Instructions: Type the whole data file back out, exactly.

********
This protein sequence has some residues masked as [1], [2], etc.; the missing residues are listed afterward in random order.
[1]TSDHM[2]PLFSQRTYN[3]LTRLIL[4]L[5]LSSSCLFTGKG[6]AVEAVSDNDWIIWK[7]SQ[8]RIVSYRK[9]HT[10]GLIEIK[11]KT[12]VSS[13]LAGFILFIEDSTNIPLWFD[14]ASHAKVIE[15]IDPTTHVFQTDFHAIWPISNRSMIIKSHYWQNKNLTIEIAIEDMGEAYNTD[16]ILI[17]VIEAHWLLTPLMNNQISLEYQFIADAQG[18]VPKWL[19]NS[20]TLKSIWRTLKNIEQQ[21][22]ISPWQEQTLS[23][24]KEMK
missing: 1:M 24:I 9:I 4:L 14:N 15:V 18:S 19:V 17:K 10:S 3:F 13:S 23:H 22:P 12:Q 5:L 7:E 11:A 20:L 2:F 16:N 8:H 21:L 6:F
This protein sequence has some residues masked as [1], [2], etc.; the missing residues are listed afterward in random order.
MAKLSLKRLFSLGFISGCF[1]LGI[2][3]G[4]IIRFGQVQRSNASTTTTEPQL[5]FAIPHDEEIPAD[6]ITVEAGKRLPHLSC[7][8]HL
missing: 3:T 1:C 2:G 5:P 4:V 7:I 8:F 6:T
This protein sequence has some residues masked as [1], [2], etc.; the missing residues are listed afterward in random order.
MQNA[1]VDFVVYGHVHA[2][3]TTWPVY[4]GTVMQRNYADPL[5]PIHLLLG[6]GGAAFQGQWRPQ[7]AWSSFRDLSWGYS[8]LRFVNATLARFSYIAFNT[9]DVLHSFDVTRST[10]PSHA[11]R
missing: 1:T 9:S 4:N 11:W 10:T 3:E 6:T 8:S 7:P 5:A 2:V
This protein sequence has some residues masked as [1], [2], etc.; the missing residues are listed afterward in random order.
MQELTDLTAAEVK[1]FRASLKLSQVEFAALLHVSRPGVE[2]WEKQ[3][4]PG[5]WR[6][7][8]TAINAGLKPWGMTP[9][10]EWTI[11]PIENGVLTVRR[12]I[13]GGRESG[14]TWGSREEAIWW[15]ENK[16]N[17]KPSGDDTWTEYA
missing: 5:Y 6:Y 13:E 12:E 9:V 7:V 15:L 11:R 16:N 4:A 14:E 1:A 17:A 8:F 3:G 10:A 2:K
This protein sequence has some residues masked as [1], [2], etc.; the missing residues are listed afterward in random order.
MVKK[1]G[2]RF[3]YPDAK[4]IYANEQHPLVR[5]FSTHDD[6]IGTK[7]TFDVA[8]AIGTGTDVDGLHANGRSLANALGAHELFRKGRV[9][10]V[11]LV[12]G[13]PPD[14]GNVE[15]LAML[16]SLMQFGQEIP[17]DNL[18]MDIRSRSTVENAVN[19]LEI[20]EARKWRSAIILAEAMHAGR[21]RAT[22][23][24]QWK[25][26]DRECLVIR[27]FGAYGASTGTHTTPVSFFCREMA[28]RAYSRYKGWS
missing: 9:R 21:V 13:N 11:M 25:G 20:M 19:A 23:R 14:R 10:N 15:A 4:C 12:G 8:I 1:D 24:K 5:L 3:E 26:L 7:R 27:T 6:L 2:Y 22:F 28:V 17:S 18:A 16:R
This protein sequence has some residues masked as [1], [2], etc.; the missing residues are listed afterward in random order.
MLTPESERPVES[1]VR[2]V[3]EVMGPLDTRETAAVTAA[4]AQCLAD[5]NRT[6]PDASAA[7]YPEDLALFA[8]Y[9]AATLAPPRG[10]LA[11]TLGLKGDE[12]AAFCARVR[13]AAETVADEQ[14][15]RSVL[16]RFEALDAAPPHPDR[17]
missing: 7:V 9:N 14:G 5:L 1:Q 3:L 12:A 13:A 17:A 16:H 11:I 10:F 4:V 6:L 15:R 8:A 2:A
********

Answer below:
This protein sequence has some residues masked as [1], [2], etc.; the missing residues are listed afterward in random order.
[1]TSDHM[2]PLFSQRTYN[3]LTRLIL[4]L[5]LSSSCLFTGKG[6]AVEAVSDNDWIIWK[7]SQ[8]RIVSYRK[9]HT[10]GLIEIK[11]KT[12]VSS[13]LAGFILFIEDSTNIPLWFD[14]ASHAKVIE[15]IDPTTHVFQTDFHAIWPISNRSMIIKSHYWQNKNLTIEIAIEDMGEAYNTD[16]ILI[17]VIEAHWLLTPLMNNQISLEYQFIADAQG[18]VPKWL[19]NS[20]TLKSIWRTLKNIEQQ[21][22]ISPWQEQTLS[23][24]KEMK
missing: 1:M 24:I 9:I 4:L 14:N 15:V 18:S 19:V 17:K 10:S 3:F 13:S 23:H 22:P 12:Q 5:L 7:E 11:A 20:L 2:F 16:N 8:H 21:L 6:F
This protein sequence has some residues masked as [1], [2], etc.; the missing residues are listed afterward in random order.
MAKLSLKRLFSLGFISGCF[1]LGI[2][3]G[4]IIRFGQVQRSNASTTTTEPQL[5]FAIPHDEEIPAD[6]ITVEAGKRLPHLSC[7][8]HL
missing: 3:T 1:C 2:G 5:P 4:V 7:I 8:F 6:T
This protein sequence has some residues masked as [1], [2], etc.; the missing residues are listed afterward in random order.
MQNA[1]VDFVVYGHVHA[2][3]TTWPVY[4]GTVMQRNYADPL[5]PIHLLLG[6]GGAAFQGQWRPQ[7]AWSSFRDLSWGYS[8]LRFVNATLARFSYIAFNT[9]DVLHSFDVTRST[10]PSHA[11]R
missing: 1:T 9:S 4:N 11:W 10:T 3:E 6:T 8:S 7:P 5:A 2:V
This protein sequence has some residues masked as [1], [2], etc.; the missing residues are listed afterward in random order.
MQELTDLTAAEVK[1]FRASLKLSQVEFAALLHVSRPGVE[2]WEKQ[3][4]PG[5]WR[6][7][8]TAINAGLKPWGMTP[9][10]EWTI[11]PIENGVLTVRR[12]I[13]GGRESG[14]TWGSREEAIWW[15]ENK[16]N[17]KPSGDDTWTEYA
missing: 5:Y 6:Y 13:E 12:E 9:V 7:V 15:L 11:R 16:N 4:A 14:E 1:A 17:A 8:F 3:G 10:A 2:K
This protein sequence has some residues masked as [1], [2], etc.; the missing residues are listed afterward in random order.
MVKK[1]G[2]RF[3]YPDAK[4]IYANEQHPLVR[5]FSTHDD[6]IGTK[7]TFDVA[8]AIGTGTDVDGLHANGRSLANALGAHELFRKGRV[9][10]V[11]LV[12]G[13]PPD[14]GNVE[15]LAML[16]SLMQFGQEIP[17]DNL[18]MDIRSRSTVENAVN[19]LEI[20]EARKWRSAIILAEAMHAGR[21]RAT[22][23][24]QWK[25][26]DRECLVIR[27]FGAYGASTGTHTTPVSFFCREMA[28]RAYSRYKGWS
missing: 9:R 21:V 13:N 11:M 25:G 20:M 19:A 23:R 14:R 10:N 15:A 4:C 12:G 8:I 1:D 24:K 5:L 3:E 26:L 7:R 27:T 6:L 2:Y 22:F 28:V 17:S 18:A 16:R
This protein sequence has some residues masked as [1], [2], etc.; the missing residues are listed afterward in random order.
MLTPESERPVES[1]VR[2]V[3]EVMGPLDTRETAAVTAA[4]AQCLAD[5]NRT[6]PDASAA[7]YPEDLALFA[8]Y[9]AATLAPPRG[10]LA[11]TLGLKGDE[12]AAFCARVR[13]AAETVADEQ[14][15]RSVL[16]RFEALDAAPPHPDR[17]
missing: 7:V 9:N 14:G 5:L 1:Q 3:L 12:A 13:A 17:A 16:H 11:I 10:F 4:V 6:L 15:R 8:A 2:A